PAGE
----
For the baptism, Franz-Josef gives her a four-strand pearl necklace.  The Archduchess and her spouse give Sissi the necklace and earrings in turquoise that Sophia had received at the birth of Franz-Josef, twenty-eight years earlier.  Unfortunately, the Archduchess considers that she must closely watch over the baby, the heir to the Empire.  The Empress’ inconsequences, her strange ideas which already hardly suit the education of the Princesses, are to be absolutely excluded from that of the future emperor.  So, Elisabeth finds herself submitted to increased tension.  The first conflict about Rudolf concerns his feeding.  Sissi has the “extravagant” idea of wanting to breast-feed her son herself.  But the fever does not leave her.  A nurse replaces the Empress, to the Archduchess’ great satisfaction.   Sissi’s disequilibrium becomes worse.  Helpless, weakened, her only recourse is Franz-Josef.  Alas, the Emperor is taken up with politics.  Once more, a storm is brewing over Europe.

In filigrane to the Paris Treaty, Russia, humiliated, is concocting revenge.  The man who holds the key to the new imbroglio is Napoleon III.  Behind his veiled gaze and his apparent distraction, the Emperor of the French nourishes a dream:  to organize a new Italy.  Napoleon I’s great-nephew is having trouble accepting that Vienna reigns over Milan and Venice, and keeps garnisons in the duchies of Tuscany, Modena and Parma.  This attachment of the Lombardo-Venitian States to the Habsburgs is a living reminder of the Congress of Vienna and the collapse of Imperial France.

Napoleon III has reflected on what he can do.  Unity of the northern and southern Italian States is still premature.  On the other hand, the creation of a Federation after the expulsion of Austria is envisageable.  Saint Petersburg completely agrees with Paris.  The enemies of Sebastopol become conspirators on the same side.  Berlin follows with delectation the community of views between Paris and Russia.  As for London, the Crimean adventure has cooled her European pretensions.  Diplomatically speaking, England has become an island again.

For the Tsar in Saint Petersburg and Bismarck in Berlin, war against Austria is desirable.  For Napoleon III, it is a necessity.  Without transforming the Mediterranean into “a French lake”, the annexing of Nice and the Savoie would be a stroke of genius.

On 21 July 1858, exactly one month before the birth of Rudolf, France promises to send two hundred thousand men to Italy if Austria commits an act of aggression.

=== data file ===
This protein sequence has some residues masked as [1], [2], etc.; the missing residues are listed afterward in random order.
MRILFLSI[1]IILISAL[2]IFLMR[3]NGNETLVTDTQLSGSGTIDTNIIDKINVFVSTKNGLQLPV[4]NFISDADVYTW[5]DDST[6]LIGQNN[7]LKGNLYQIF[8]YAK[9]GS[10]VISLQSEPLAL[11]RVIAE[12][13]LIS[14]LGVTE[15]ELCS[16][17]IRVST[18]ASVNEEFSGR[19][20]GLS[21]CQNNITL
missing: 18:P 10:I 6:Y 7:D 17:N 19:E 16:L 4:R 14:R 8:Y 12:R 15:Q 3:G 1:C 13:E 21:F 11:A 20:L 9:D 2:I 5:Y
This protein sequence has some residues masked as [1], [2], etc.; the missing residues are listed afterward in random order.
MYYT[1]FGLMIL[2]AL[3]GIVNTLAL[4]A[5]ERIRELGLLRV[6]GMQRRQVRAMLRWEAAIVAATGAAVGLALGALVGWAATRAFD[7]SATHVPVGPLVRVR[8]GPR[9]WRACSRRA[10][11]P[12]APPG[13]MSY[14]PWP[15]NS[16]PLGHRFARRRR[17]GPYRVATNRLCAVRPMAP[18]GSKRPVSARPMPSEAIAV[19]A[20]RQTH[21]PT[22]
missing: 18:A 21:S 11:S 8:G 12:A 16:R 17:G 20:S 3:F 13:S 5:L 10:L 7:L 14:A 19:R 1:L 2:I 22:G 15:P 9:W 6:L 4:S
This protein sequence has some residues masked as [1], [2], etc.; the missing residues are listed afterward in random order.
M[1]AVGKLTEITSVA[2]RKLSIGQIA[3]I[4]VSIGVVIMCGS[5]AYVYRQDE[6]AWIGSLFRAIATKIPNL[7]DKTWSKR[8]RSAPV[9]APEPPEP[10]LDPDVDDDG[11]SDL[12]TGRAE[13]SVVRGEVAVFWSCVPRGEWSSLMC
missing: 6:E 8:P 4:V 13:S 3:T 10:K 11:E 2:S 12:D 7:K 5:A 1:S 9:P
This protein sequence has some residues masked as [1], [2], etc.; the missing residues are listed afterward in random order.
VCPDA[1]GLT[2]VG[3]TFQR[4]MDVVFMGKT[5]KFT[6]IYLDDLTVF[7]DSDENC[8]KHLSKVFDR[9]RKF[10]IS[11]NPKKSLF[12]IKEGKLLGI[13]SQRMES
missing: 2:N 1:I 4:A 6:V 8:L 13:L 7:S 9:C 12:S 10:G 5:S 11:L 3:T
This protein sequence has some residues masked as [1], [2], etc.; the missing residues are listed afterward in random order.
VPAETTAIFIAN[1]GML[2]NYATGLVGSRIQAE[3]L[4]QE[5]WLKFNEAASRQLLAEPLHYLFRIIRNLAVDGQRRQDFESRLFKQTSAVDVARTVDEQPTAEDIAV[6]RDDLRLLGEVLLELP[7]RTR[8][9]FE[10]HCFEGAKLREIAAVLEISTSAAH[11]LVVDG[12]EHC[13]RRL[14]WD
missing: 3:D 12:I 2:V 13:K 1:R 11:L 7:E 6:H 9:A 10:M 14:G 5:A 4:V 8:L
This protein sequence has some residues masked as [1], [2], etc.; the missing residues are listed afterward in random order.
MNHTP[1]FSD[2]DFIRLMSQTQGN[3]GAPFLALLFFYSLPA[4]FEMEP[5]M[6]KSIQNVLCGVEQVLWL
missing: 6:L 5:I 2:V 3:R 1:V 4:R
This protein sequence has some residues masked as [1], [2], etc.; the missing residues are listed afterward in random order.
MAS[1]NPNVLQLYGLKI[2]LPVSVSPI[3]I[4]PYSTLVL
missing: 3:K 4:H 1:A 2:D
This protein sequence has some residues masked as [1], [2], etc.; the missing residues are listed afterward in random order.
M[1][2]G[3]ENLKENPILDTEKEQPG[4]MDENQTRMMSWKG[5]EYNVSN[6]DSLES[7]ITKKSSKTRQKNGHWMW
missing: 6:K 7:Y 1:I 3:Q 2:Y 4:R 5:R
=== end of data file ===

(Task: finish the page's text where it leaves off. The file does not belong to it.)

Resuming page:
Cavour, satisfied, remarks:

“We have backed Austria into an impasse from which I defy it to be able to extricate itself without firing its cannons.”

The fire can be ignited, all that is missing is the spark.

To be continued.

Empress Elisabeth of Austria.

On 2 March 1855, Tsar Nicolas I dies.  Emperor Franz-Josef of Austria orders a four-week mourning period in the Hofburg Palace and sends a personal letter of condolence to Saint Petersburg.  He has himself represented at the funeral, for in Vienna, Empress Elisabeth (Sissi) is in labour.  On 5 March, at seven o’clock in the morning, the Emperor informs his mother.  The Archduchess settles herself next to the bed and mechanically embroiders, while watching her son hold his spouse’s hand and embrace her.

After three hours, the baby is born:  it is a girl.  Disappointment is immense, but Sissi, radiant, almost immediately says:

“All that I have suffered is now unimportant.”

Franz-Josef tenderly gives her a bracelet and a pendant which will contain locks of hair from the Emperor and the baby.

Princess Sophia, Archduchess of Austria.

And the infernal machine again grinds into action.  Without consulting the Empress, the Archduchess decides that the heiress will be named Sophia like herself, and Franz-Josef can do nothing less than ask his mother to be godmother.  At the baptism, the absence of the new Tsar Alexander II’s Ambassador is noted, the only diplomat having received instructions not to appear at this celebration, which is both a family and a political occasion.

Scarcely a month-and-a-half after giving birth, Sissi surprises the whole Court, and scandalises the Archduchess, by mounting on horseback.  Apart from her real equestrian pleasure, Sissi is defying her mother-in-law.  It must be said that Sophia has added another, fatal degree to her authoritarianism.  The heiress Princess is “her” child.  She has chosen her nurses and governesses, selected the doctors, and jealously watches over the nursery installed in her apartments.  Sissi, mortified, can only see her daughter in the presence of her mother-in-law, not always even then;  maternity also has its timetable.  If Sissi gives instructions for the suckling or the care of her baby, the Archduchess annuls or contradicts them.  The worst is the daily parade of the Archduchess’ friends, who admire the child, taking great care to congratulate the grandmother.  Elisabeth is ignored, effaced, relegated to the lowest rank of genitrix, not even having succeeded in giving the throne an heir.  This veritable kidnapping deeply humiliates Sissi.  Her mother-in-law removes from her her joy at being a mother, one of those motivations which should help her to live.